The Bailout and the TARP and the Stimulus and the Multi-Trillion Budget and TARP 2 and Stimulus 2 and TARP And Stimulus Meet Frankenstein and the Wolf Man are like the old Saturday-morning cliffhanger serials your grandpa used to enjoy. But now he doesn’t have to grab his walker and totter down to the Rialto, because he can just switch on the news and every week there’s his plucky little hero Big Government facing the same old crisis: Why, there’s yet another exciting spending bill with twelve zeroes on the end, but unfortunately there seems to be some question about whether they have the votes to pass it. Oh, no! And then, just as the fate of another gazillion dollars of pork and waste hangs in the balance, Arlen Specter or one of those lady-senators from Maine dashes to the cliff edge and gives a helping hand, and phew, this week’s spendapalooza sails through. But don’t worry, there’ll be another exciting episode of Trillion-Buck Rogers of the 21st Century next week!

This is a connection we need to be making over and over again: when the mountain of federal debt finally collapses of its own weight, the younger generation will be hurt the worst. Most of the people who fomented the crisis will have long since passed on, or be comfortable in their retirement because of the assets they were able to accrue at taxpayer and lobbyist expense. They will have gotten what they wanted: time in the sun, running things, letting others pay them obeisance, getting respect they don’t really deserve. Either they are too stupid to realize what they are doing to the next couple of generations, or they are too mendacious to care. The sooner the younger generations learn the con job that has been perpetrated on them, the better.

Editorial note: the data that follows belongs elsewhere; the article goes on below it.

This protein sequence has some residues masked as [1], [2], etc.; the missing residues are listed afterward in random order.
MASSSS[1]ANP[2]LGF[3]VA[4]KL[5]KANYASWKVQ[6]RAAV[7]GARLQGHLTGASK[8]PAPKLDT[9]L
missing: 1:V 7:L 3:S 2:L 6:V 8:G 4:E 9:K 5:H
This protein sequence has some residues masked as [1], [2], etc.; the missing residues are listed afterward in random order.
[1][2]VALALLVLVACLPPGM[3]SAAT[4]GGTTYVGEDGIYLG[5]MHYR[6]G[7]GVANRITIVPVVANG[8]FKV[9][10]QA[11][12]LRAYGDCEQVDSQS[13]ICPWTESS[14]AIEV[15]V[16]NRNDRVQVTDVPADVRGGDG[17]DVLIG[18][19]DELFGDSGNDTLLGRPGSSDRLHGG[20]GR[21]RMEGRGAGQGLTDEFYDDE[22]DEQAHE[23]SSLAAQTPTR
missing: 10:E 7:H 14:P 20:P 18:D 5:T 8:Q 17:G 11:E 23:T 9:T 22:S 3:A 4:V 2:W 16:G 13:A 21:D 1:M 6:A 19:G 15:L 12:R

Another software disaster in the making?

Over at The Corner, there’s a discussion going on about medical records, prompted by this sentence in the “stimulus” plan:

“Computerizing every American’s health record in five years, reducing medical errors and saving billions of dollars in health care costs.”